• New technology that isn’t monitored, such as 10Gb Ethernet or 802.11n Wi-Fi. Many organizations have not invested in instrumentation for such technologies because they believe the substantial increase in capacity will overcome any problems.

  • Wireless devices – the engineer needs a way to identify and monitor Wi-Fi devices, including BYOD, and to identify Wi-Fi and non-Wi-Fi interference from Bluetooth devices, cordless telephones, microwaves etc. using spectrum analysis.

  • Problems that reside outside the network, so that the engineer can identify them and hand the performance issue and supporting evidence to other IT teams or external service providers, with sufficient information to enable further investigation and a rapid solution.


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A new approach to problem solving

What is needed is an holistic network and application performance solution that captures all the data in the network and provides intelligent analysis to enable engineers to isolate root cause more quickly, or identify if the real problem lies outside the network. It needs to collect, aggregate, correlate and mediate all information, including flow, SNMP data and information gathered from other devices, with granularity up to one millisecond. Data should be displayed through a single user configurable dashboard, so that guided workflows can be applied to isolate the root cause of the issue quickly. By taking away the need to make assumptions and enabling the user to follow a logical process until the issue is identified and resolved, MTTR is reduced and the network engineer becomes more effective.

A network and application performance solution facilitates all stages of the troubleshooting process and provides the visibility needed to support network optimization.
 

STEP ONE: MONITOR/ALERT

The first requirement when addressing and resolving network problems is a system that provides a timely alert that a problem has occurred. The worst case scenario is to find out through a call from a user, in which case the engineer is already on the back foot. Many network management tools alerts have to be manually configured for each network by setting the system to ping or discover all the devices in each broadcast domain. With an always on network and application performance solution, however, automated discovery and guided workflows make it quick and easy to immediately see which are connected. This dramatically reduces the time required for set-up and monitoring.

Performance data is continually collected and stored in a database and displayed via a GUI on a performance dashboard, which the user can configure to suit their own requirements. Performance is monitored against a user defined baseline (e.g. the SLA) and anything outside this is immediately shown as an alarm. The user can then view the problem in varying degrees of detail as they begin the investigation stage.

Network and application performance systems can also be integrated with existing network management systems such as HP OpenView or Tivoli Netcool, and pass information and alarms to service management and operational dashboard solutions.
 


STEP TWO: INVESTIGATE

The network engineer now needs to investigate the scope of the problem. In order to facilitate rapid and accurate investigation, the solution needs to be able to collect and store all pertinent data, e.g. SNMP, flows, packets, end-user-response time etc. and store these for future analysis. A network and application performance solution also provides a real time method of discovering the path from the client to the service or application, significantly reducing the amount of time required; the path between the two devices can then be found and monitored for any problems across internal and external networks and the devices in the path. Results are displayed in a graphical format to facilitate understanding and rapid root cause analysis.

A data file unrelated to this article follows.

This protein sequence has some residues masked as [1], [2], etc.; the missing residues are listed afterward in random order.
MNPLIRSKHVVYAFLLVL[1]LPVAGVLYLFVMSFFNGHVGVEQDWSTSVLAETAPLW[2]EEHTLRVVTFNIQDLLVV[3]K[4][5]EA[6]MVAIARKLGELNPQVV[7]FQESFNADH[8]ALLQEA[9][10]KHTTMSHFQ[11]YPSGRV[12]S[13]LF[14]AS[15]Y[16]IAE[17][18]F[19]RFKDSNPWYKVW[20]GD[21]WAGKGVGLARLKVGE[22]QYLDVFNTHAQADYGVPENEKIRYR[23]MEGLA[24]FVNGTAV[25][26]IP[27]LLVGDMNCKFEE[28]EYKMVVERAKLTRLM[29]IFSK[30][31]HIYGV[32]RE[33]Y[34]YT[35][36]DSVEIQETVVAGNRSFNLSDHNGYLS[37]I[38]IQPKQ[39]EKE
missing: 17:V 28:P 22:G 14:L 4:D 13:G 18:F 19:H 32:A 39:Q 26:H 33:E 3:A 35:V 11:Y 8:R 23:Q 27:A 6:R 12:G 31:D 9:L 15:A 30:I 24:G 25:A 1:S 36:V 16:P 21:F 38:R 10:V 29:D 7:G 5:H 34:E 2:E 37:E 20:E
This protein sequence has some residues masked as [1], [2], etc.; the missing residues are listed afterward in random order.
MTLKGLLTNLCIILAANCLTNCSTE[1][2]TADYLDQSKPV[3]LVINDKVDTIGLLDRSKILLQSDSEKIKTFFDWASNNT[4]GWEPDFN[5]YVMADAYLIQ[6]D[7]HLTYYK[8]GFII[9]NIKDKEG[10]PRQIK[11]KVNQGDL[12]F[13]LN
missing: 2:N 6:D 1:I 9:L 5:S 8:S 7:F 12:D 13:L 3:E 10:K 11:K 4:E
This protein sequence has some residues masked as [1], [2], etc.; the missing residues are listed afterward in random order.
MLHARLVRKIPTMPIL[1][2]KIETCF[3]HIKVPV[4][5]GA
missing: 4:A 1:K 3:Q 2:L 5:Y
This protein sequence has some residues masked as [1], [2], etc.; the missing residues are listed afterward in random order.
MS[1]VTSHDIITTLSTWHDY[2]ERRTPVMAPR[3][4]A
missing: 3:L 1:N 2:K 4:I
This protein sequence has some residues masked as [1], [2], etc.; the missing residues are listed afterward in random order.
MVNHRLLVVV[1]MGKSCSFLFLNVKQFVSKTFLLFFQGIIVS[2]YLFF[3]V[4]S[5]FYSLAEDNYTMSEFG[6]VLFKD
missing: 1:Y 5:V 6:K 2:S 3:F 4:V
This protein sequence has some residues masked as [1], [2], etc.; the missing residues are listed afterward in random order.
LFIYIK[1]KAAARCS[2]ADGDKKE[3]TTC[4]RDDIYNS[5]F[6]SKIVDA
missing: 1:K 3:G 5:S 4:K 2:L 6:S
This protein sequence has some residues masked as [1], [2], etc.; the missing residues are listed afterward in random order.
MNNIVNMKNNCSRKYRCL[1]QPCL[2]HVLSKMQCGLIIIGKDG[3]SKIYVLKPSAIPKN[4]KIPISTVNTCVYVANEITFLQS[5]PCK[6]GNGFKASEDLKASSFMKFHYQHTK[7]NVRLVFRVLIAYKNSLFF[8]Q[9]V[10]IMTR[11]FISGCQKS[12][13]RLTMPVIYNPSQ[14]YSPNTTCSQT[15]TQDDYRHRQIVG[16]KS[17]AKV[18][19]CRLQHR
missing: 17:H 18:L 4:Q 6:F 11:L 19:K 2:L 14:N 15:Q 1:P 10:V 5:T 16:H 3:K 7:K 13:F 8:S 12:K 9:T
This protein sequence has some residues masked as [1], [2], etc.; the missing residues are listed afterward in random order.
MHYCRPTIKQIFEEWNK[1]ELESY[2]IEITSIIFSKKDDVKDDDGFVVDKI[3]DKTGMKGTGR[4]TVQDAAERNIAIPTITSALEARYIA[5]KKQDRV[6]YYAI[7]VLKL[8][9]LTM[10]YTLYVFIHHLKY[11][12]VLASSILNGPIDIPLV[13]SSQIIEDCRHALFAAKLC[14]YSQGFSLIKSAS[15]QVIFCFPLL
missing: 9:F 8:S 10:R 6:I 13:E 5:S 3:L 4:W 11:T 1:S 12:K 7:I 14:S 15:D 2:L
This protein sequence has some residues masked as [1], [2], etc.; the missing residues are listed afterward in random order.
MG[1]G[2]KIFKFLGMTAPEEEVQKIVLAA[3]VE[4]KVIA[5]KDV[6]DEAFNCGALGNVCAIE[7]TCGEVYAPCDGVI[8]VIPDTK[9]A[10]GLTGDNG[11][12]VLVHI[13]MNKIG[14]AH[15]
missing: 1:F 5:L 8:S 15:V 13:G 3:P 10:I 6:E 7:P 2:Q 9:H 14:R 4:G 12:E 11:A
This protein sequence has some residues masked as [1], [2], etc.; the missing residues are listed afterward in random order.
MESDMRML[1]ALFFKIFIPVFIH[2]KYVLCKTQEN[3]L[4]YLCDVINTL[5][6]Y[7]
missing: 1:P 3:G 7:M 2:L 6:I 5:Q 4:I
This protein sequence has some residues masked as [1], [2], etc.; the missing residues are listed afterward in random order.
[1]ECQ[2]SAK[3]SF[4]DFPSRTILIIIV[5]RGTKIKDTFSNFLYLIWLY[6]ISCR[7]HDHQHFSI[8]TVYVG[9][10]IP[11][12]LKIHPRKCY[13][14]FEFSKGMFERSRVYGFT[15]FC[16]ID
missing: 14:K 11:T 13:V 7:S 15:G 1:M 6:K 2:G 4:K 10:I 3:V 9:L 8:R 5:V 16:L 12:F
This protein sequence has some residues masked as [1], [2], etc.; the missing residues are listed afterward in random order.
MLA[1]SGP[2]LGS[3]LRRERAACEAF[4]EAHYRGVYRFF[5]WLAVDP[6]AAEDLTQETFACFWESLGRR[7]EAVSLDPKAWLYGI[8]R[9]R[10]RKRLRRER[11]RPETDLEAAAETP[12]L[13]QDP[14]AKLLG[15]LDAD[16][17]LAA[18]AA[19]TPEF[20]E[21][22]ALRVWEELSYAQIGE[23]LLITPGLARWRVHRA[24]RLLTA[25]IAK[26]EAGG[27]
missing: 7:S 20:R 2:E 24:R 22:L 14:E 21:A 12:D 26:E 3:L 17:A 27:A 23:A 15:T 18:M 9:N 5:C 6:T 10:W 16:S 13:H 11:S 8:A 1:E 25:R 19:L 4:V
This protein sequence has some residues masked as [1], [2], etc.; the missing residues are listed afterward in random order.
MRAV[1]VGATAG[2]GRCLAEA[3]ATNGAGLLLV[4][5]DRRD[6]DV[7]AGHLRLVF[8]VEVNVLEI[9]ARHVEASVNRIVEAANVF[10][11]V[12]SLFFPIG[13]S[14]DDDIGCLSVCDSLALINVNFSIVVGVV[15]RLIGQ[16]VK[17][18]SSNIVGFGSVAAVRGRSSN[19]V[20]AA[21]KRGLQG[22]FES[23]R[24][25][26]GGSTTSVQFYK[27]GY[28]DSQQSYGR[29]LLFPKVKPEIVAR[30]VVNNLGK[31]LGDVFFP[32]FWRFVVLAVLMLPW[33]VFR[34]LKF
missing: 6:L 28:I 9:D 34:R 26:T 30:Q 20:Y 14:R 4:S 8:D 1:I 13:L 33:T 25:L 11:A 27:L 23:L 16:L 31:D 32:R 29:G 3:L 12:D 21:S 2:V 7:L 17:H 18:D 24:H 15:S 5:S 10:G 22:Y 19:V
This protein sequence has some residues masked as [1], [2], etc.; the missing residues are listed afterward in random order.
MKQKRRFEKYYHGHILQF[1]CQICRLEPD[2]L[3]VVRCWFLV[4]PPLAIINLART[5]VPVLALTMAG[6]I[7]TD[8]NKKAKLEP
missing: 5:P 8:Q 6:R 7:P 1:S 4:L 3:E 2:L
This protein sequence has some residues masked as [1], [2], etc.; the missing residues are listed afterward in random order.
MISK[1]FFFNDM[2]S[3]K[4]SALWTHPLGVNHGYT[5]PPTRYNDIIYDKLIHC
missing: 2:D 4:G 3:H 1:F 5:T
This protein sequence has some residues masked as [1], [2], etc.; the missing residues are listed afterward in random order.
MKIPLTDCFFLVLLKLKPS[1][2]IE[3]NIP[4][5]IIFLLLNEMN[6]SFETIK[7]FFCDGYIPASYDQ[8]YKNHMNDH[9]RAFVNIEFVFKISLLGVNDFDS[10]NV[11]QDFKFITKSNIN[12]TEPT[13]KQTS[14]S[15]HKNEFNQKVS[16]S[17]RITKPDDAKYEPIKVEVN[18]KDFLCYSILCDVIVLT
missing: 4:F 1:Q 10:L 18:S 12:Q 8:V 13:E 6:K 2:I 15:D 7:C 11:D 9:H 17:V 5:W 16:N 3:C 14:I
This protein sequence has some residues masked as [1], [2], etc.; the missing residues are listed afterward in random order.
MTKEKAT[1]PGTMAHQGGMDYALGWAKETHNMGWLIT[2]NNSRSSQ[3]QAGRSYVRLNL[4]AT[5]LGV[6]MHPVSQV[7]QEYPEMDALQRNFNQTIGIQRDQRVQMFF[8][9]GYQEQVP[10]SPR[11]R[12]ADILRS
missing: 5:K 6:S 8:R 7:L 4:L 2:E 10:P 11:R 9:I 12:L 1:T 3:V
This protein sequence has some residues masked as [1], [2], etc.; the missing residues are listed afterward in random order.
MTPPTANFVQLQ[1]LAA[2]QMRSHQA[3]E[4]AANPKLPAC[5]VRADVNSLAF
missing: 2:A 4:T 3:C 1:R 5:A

For optimal effectiveness the system should provide interfaces with both 1Gbps and 10Gbps connectivity, and be capable of capturing data at line speed on the wire. Some solutions can trace a path through the network from a client to a server identifying Layer 2 and Layer 3 devices in the path and providing the granularity needed to identify the source of the problem.

If the issue lies with a client or group of clients, the engineer needs to carry out a performance or application response test to identify if the problem is a wired or wireless network issue. By providing wired and wireless tools integrated using the same user interface, the network and application system enables a single test to identify the source of the problem.

Malware outbreaks also can be identified as part of this process, including the originating IP address, enabling the engineer to identify root causes of downtime that other tools miss.
 


STEP THREE: ISOLATE

At this stage the problem has been isolated to a single network segment, switch, router, server or application and the path, devices and ports in the path have been identified. Now the path needs to be analyzed, requiring traffic statistics for each link to determine whether the issue is due to a faulty device, link media, noise or interference, or traffic overload.

One of the great advantages of SNMP (Simple Network Management Protocol) is its ability to help isolate fault domains. Using SNMP to query each connection point along the way will determine if a traffic bottleneck is the source of the slowdown. This is straightforward if the devices in the path are managed and the engineer has the passwords or community strings to interrogate the devices. Otherwise he or she has to connect a tool in each link without disrupting the network to view the packets and traffic statistics. This can be extremely time consuming if there are a lot of links over a large geographic area, and may require multiple tools in different locations.